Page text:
The diagram below, which I stole from this post by @HDE226868, shows that angular resolution as a function of wavelength suddenly drops by three orders of magnitudes from visible to UV-light. The resolution of wavelengths shorter than what the Very Large Telescope Interferometer or the European Extremely Large Telescope detect, in the near UV, suddenly cuts off to a factor of a thousand.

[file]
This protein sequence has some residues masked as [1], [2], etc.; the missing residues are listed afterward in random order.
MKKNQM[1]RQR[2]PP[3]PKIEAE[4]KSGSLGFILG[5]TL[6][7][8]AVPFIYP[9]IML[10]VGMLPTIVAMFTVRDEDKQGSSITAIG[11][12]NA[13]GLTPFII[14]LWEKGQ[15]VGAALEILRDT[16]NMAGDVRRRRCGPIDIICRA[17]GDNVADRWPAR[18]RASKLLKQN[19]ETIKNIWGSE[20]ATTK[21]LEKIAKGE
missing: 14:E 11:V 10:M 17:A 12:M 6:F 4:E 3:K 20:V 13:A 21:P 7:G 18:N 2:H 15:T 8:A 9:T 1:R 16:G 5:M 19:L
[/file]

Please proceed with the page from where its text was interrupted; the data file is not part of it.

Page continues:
This is obviously because of the properties of Earth's atmosphere. But major space telescopes like the JWST and WFIRST will fill in the far infrared gap. Why aren't there any as ambitious space telescopes planned for UV and shorter wavelengths? (Or is the sudden cut off in that diagram misleading?)
Is it because it is more difficult, even from in-space observatories, or is it because the angular resolution of UV and shorter wavelengths are of lesser scientific value?